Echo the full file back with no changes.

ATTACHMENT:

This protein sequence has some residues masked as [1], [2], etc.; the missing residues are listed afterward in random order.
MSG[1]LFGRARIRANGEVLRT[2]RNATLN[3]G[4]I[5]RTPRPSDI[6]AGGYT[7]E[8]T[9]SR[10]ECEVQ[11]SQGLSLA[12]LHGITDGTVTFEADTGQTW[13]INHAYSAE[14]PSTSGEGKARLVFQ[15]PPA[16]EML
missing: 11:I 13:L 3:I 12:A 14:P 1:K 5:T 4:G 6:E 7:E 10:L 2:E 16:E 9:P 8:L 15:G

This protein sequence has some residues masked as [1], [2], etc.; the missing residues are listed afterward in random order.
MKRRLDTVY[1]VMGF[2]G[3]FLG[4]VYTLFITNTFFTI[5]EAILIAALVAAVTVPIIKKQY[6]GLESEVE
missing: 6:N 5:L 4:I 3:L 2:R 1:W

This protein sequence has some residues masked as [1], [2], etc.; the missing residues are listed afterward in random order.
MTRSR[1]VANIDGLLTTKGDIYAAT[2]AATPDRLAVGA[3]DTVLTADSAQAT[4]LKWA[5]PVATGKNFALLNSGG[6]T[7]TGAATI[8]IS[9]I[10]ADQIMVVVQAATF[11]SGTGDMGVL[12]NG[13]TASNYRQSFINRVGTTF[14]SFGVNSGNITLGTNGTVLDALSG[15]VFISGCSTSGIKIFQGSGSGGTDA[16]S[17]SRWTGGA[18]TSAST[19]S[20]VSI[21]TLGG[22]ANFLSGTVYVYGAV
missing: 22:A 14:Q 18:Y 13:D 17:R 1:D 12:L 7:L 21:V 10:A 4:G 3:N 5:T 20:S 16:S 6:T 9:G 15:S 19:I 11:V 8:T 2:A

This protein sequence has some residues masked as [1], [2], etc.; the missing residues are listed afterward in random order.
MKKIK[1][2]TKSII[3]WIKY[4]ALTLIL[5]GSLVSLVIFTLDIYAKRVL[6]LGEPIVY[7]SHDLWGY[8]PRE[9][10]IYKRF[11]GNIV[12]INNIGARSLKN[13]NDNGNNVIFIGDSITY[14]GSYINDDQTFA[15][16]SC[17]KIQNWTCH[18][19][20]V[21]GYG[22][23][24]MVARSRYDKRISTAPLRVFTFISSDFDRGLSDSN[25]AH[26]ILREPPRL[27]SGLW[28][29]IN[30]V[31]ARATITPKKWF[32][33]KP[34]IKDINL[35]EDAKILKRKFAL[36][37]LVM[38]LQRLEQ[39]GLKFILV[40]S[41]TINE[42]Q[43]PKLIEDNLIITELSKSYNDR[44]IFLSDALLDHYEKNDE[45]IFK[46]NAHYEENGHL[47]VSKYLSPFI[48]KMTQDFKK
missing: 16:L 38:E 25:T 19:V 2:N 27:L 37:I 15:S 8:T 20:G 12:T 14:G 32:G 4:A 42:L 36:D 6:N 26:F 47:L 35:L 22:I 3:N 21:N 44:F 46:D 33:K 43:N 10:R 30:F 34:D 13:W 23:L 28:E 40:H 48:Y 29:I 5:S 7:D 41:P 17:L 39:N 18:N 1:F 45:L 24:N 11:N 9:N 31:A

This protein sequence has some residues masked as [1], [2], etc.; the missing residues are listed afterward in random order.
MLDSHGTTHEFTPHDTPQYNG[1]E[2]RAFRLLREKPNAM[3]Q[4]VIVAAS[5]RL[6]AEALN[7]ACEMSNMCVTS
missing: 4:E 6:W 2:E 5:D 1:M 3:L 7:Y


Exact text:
This protein sequence has some residues masked as [1], [2], etc.; the missing residues are listed afterward in random order.
MSG[1]LFGRARIRANGEVLRT[2]RNATLN[3]G[4]I[5]RTPRPSDI[6]AGGYT[7]E[8]T[9]SR[10]ECEVQ[11]SQGLSLA[12]LHGITDGTVTFEADTGQTW[13]INHAYSAE[14]PSTSGEGKARLVFQ[15]PPA[16]EML
missing: 11:I 13:L 3:I 12:A 14:P 1:K 5:T 4:G 6:E 7:E 10:L 2:E 16:E 9:P 8:L 15:G

This protein sequence has some residues masked as [1], [2], etc.; the missing residues are listed afterward in random order.
MKRRLDTVY[1]VMGF[2]G[3]FLG[4]VYTLFITNTFFTI[5]EAILIAALVAAVTVPIIKKQY[6]GLESEVE
missing: 6:N 5:L 4:I 3:L 2:R 1:W

This protein sequence has some residues masked as [1], [2], etc.; the missing residues are listed afterward in random order.
MTRSR[1]VANIDGLLTTKGDIYAAT[2]AATPDRLAVGA[3]DTVLTADSAQAT[4]LKWA[5]PVATGKNFALLNSGG[6]T[7]TGAATI[8]IS[9]I[10]ADQIMVVVQAATF[11]SGTGDMGVL[12]NG[13]TASNYRQSFINRVGTTF[14]SFGVNSGNITLGTNGTVLDALSG[15]VFISGCSTSGIKIFQGSGSGGTDA[16]S[17]SRWTGGA[18]TSAST[19]S[20]VSI[21]TLGG[22]ANFLSGTVYVYGAV
missing: 22:A 14:Q 18:Y 13:D 17:R 1:D 12:L 7:L 21:V 10:A 4:G 3:N 5:T 20:S 16:S 6:T 9:G 15:S 19:I 11:V 8:T 2:A

This protein sequence has some residues masked as [1], [2], etc.; the missing residues are listed afterward in random order.
MKKIK[1][2]TKSII[3]WIKY[4]ALTLIL[5]GSLVSLVIFTLDIYAKRVL[6]LGEPIVY[7]SHDLWGY[8]PRE[9][10]IYKRF[11]GNIV[12]INNIGARSLKN[13]NDNGNNVIFIGDSITY[14]GSYINDDQTFA[15][16]SC[17]KIQNWTCH[18][19][20]V[21]GYG[22][23][24]MVARSRYDKRISTAPLRVFTFISSDFDRGLSDSN[25]AH[26]ILREPPRL[27]SGLW[28][29]IN[30]V[31]ARATITPKKWF[32][33]KP[34]IKDINL[35]EDAKILKRKFAL[36][37]LVM[38]LQRLEQ[39]GLKFILV[40]S[41]TINE[42]Q[43]PKLIEDNLIITELSKSYNDR[44]IFLSDALLDHYEKNDE[45]IFK[46]NAHYEENGHL[47]VSKYLSPFI[48]KMTQDFKK
missing: 16:L 38:E 25:T 19:V 2:N 27:L 37:I 15:S 8:T 20:G 12:T 14:G 32:G 4:A 42:L 36:D 6:N 26:F 47:L 35:L 22:I 3:N 21:N 44:F 46:D 33:K 43:N 10:R 30:F 34:D 13:W 23:L 28:E 40:H 48:Y 29:I 5:S 7:D 41:P 17:L 39:N 18:N 1:F 45:L 24:N 11:N 9:N 31:A

This protein sequence has some residues masked as [1], [2], etc.; the missing residues are listed afterward in random order.
MLDSHGTTHEFTPHDTPQYNG[1]E[2]RAFRLLREKPNAM[3]Q[4]VIVAAS[5]RL[6]AEALN[7]ACEMSNMCVTS
missing: 4:E 6:W 2:E 5:D 1:M 3:L 7:Y